It Ain't Just Dirt… Grounding for Safety – Part 1

Theory and Practice – By Dale Shirk

“Ground” is a term that has taken on many meanings with regard to power distribution and audio systems. This article looks at the safety ramifications of grounding with regard to permanent and portable power sources. Part 2 will examine the role of grounding in audio systems.

The Hums, Buzzes and Things That Go ZAP! workshop is drawing near. This primer on safety grounding will help lay a foundation for many of the principles that will be discussed.

Earth Ground Cartoon showing death by lightning

Grounds serve a number of purposes in electrical systems. The first is reducing the possibility of lightning entering a building. This is the primary responsibility of the ground rod. Lightning is a high voltage that is referenced to the earth. An equalizing current flow wants to find the path of least resistance, which may include man-made structures or objects. We prefer that the path bypass the building and its occupants. Therefore we connect a terminal to the dirt, in the form of a ground rod, and connect one side of our electrical system to it. If our electrical system were allowed to float or follow some distant ground reference, our refrigerator door could rise to several thousand volts relative to our fingers when lightning strikes in the area. This makes the munchies an unpleasant experience.

Safety Ground Cartoon showing death by ground fault

The purpose of the ground wire on a branch circuit is to provide a low impedance, high current path to the supply neutral, sufficient to blow the fuse or breaker on the electrical supply in the event of a simple insulation failure between the high voltage side of an electrical circuit and the metal case of an appliance (Figure 1). The vast majority of ground wires live their entire lives and die of old age without ever having conducted more than a few milliamps. But those few who heroically serve their life’s calling by conducting several hundred amperes for a few milliseconds until the breaker blows, have saved countless human lives.

Diagram showing Safety Ground

The principle is rather simple. An insulation failure should not leave two conductors that can be touched simultaneously at significantly different voltages. It should instead trip a breaker. If an incidental conductor, meaning something that conducts electricity even though it is not intended to be part of a circuit, can be touched, and can reasonably be expected to become energized in the event of an insulation failure, then that conductor should be grounded.

Let’s look at a few examples. I’m quite certain a pair of scissors conducts electricity, but it doesn’t normally need a ground wire, because it’s not expected to become energized by an insulation failure. Only if some inquisitive 2 year old sticks the points into an outlet will it become energized. Been there, done that. Cartoon showing death by generatorIt may have sparked a lifelong obsession.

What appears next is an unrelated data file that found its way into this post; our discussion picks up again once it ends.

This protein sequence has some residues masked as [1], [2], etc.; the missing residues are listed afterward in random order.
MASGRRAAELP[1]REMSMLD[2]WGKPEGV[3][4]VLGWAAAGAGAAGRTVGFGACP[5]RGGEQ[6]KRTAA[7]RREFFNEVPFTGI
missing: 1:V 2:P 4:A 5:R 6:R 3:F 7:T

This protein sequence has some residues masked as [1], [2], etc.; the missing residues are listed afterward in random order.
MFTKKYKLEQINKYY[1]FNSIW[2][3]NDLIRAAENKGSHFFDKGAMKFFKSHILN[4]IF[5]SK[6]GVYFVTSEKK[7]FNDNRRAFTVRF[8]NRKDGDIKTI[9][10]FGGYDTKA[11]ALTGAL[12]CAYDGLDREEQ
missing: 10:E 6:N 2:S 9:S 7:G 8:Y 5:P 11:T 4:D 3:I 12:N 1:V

The generator running a parade float doesn’t need a stake in the dirt because it’s not really possible for an insulation fault to energize the earth. However it is quite possible for an insulation fault to energize the trailer frame.Therefore the generator needs to be “grounded”, bonded actually, to the vehicle frame.

Diagram of Parade Float grounding

When the power from a generator is used within a building, it’s quite possible for an insulation failure to energize the building steel, therefore the generator’s ground needs to be bonded to the building ground with a conductor of sufficient capacity to trip any circuit breakers used. Cartoon showing death by pliers

It should be obvious that defeating this protection by cutting off the ground pin of an AC cord, makes exactly as much sense as disconnecting the airbags and seat belts in your car. Your car still runs just as good, and makes the same gas mileage, but it is no longer as safe as it could be. But you’ll never know it until it’s too late. And you are endangering the lives of others, whether the passengers in your car, or the pastor of your church, by foolishly disabling a safety device.

Additional Safety Measures

The ground wire is the second line of defense, backing up the primary wire insulation. A Ground Fault Current Interrupter (GFCI), also known in some places as a Residual Current Detector (RCD), will also provide protection in the event of insulation failure. They make sure all current flowing to the load through the hot conductor returns via the neutral conductor and not some other route. They will protect people when there is no metal case to ground or when other substances such as water help to liberate the excess electrons inside a device. The NEC requires all outlets within 6 feet of water to have GFCIs. It seems the old hair dryer in the bathtub trick was reducing the world’s Cartoon showing Safe by Designsupply of blondes.

The ground rod, the ground-to-neutral bond, and the bond to building steel, if available, insures that the building, it’s occupants, all electrical equipment, and even the dirt outside the door will all be within a volt or two of each other. This becomes very helpful when we start running signal cables around to various places in the building. It’s extremely convenient when the two locations our signal cable is connecting are at the same or nearly the same ground voltage.

In Part 2 I will show how poor grounding practice can produce hum and buzz problems in audio systems, and how an isolated ground system can improve things. ds